Ok, no clever title or jokes in this post today. Just a bit of fact checking and sharing of ways to help victims of the Australian bushfires.
This image has been doing the rounds on social media – I haven’t fact checked it in terms of the size it refers to, but it’s pretty telling.
Another source I’ve seen states that it’s 12 million acres on fire, another one says it’s equivalent to the whole of Belgium. Either way (and of course the absolute measurement of space will change every day, every hour, every minute maybe), it’s fucking big. And fucking scary.
24 recorded deaths so far, many more missing, 2000 homes lost. 500 million birds, reptiles and mammals lost in New South Wales alone.
Now, I confess that I’ve only just started reading articles about this crisis today; I’ve literally closed my eyes to it, because it’s just too awful to contemplate. The situation of course has been politicised – I don’t know much about Australian politics other than that the Prime Minister Scott Morrison is leading the country in an increasingly right-wing direction (which sounds depressingly familiar), and has been widely criticised for down-playing the influence of climate change on the risk of wildfires. I haven’t read this article in full, but it looks to be a pretty full account of the Australian government’s response to the bush fires over the last couple of years. There’s also this bonkers idea circulating that the fires are the fault of the Greens (who are not and have never been in government), as they’ve allegedly objected to hazard reduction strategies; this is about forming fire breaks in heavily wooded areas by clearing trees near power lines, for example, and prescribed burning to reduce the fuel load, thus diminishing the intensity of subsequent wildfires. It seems that this blame game has been rolled out before by the right in Australia, and thoroughly debunked – fact check article on this here.
So, are the fires caused by climate change? As y’all know, I’m not a climate science specialist, but it seems pretty obvious to me that there will be a combination of causes and pre-conditions for something of this scale to take hold. Here’s an article from a journalist for The Spectator (centre-right British politics and culture magazine, owned by the same people who own The Daily Telegraph), saying that the bushfires aren’t down to climate change.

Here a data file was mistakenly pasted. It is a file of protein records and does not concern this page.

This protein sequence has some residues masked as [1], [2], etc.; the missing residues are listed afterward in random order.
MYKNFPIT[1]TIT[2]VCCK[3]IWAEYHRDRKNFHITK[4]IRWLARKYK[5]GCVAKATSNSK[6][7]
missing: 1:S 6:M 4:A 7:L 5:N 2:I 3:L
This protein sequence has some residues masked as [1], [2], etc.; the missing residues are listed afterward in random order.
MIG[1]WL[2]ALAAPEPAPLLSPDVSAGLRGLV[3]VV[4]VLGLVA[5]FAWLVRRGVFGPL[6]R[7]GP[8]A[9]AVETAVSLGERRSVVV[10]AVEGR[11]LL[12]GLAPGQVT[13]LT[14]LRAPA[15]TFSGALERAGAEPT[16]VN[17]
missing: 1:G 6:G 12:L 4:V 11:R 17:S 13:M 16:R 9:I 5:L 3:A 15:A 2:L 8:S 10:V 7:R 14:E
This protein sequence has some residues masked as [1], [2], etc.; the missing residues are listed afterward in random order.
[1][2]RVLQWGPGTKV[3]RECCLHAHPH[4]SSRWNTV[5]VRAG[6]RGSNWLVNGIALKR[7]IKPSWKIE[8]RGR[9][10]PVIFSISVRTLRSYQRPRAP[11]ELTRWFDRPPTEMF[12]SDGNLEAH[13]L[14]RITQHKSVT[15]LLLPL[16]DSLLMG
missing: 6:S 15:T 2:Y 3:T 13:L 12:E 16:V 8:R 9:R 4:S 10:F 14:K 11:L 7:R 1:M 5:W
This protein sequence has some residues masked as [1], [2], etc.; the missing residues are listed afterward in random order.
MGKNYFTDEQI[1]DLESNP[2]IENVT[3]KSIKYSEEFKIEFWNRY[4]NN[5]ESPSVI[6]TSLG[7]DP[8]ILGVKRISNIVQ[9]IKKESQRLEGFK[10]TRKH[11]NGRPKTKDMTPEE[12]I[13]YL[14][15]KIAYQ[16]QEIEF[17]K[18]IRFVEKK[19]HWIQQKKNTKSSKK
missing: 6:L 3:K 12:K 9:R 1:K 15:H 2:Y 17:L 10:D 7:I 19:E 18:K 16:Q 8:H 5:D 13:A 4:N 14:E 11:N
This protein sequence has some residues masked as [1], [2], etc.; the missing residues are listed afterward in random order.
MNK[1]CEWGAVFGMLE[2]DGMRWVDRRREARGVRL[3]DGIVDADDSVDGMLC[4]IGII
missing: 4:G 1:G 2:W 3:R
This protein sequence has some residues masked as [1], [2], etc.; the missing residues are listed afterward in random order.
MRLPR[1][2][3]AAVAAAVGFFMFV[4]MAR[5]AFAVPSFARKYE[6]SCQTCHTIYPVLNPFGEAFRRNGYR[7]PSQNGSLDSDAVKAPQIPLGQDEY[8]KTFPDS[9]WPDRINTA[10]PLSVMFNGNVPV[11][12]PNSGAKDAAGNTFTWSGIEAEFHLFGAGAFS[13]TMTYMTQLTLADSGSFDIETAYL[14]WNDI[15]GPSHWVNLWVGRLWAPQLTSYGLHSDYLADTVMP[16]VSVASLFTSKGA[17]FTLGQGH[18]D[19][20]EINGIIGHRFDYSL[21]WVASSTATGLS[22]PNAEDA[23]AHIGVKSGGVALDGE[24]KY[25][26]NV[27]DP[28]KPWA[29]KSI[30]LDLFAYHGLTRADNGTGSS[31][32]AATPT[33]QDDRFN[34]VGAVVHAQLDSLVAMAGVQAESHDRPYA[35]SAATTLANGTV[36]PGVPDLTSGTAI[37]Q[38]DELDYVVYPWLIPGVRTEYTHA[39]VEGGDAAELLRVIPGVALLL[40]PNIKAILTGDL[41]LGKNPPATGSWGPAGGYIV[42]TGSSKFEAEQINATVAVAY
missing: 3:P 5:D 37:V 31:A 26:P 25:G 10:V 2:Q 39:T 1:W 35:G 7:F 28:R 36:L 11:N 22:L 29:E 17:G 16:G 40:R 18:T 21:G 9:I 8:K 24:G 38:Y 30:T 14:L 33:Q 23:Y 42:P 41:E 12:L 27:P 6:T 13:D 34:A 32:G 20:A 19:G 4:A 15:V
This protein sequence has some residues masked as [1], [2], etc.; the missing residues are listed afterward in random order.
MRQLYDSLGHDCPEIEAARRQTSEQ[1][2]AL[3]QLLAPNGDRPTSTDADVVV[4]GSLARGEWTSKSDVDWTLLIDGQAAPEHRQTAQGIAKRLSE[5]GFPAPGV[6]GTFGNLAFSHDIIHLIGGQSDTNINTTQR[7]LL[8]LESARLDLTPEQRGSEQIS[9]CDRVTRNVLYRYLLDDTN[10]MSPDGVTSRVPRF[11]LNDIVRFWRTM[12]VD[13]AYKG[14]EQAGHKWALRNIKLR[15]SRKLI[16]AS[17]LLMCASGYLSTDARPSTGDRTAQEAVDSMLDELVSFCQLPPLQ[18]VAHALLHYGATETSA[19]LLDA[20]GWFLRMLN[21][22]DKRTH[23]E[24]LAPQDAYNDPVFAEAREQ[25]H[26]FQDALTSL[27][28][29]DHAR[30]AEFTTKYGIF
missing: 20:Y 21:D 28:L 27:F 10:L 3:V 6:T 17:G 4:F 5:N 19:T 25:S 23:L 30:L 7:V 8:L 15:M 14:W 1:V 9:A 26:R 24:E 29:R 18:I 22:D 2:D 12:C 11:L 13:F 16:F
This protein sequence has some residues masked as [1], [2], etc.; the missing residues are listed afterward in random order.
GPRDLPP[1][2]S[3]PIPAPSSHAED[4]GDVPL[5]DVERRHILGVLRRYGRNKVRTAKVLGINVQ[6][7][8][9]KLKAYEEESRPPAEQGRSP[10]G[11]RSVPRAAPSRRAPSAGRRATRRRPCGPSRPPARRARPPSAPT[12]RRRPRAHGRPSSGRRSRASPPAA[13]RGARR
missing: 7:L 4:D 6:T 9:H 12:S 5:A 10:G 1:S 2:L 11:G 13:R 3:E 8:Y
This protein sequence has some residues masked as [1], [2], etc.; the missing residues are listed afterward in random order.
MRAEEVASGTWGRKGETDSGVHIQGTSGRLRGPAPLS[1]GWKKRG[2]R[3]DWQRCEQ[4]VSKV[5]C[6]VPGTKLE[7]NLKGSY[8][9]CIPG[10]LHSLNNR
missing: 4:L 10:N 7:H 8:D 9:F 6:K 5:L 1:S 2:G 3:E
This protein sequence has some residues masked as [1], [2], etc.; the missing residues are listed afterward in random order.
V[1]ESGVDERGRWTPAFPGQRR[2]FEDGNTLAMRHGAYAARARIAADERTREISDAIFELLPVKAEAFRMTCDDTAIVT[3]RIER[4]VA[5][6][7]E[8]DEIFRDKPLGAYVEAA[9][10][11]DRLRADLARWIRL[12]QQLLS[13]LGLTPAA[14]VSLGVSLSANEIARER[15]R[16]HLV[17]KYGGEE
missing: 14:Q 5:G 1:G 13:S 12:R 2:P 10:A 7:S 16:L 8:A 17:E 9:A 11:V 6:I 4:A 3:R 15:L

Here’s another article by an award-winning Australian climate scientist, Dr Joelle Gergis, which argues that the links between human-caused climate change and the intensification of extreme weather conditions, not just in Australia, but all over the world, are clear. That “what’s unfolding right now is really just a taste of the new normal” and that “the planetary situation is extremely dire”. Gergis speculates that the Earth system may now have breached a tipping point, with so much heat trapped in the system that a domino effect has been triggered : “rapid climate change has the potential to reconfigure life on the planet as we know it”.
I’ll leave it up to you whether you want to believe someone with a pHD in Climatology, or a freelance journalist who writes for The Daily Mail and has published books entitled “How to Label a Goat: the silly Rules and Regulations that are strangling Britain” and “The Great Before“, a novel which satirises the pessimism of the green movement.
So, as always, we look for something practical to do. Here is a brilliant article which lists the various appeals and charitable funds which have been set up to support volunteer firefighters, the families of those who have died, those people displaced by the fires, and the wildlife affected. Honestly I think donating is the most useful thing that can be done; I saw a point made on the Sustainable-ish Facebook page, which was raising concern at the potential carbon footprint generated by well-meaning Europeans shipping or flying knitted joey pouches to Australia to help homeless or orphaned baby kangaroos. It’s tempting to want to physically DO something with your hands, but I think wonga is better in these circumstances.
Plus of course all the other stuff to reduce your carbon footprint and campaign to corporations and governments to take this stuff seriously.
Greta says the world is on fire, and it looks like she’s right.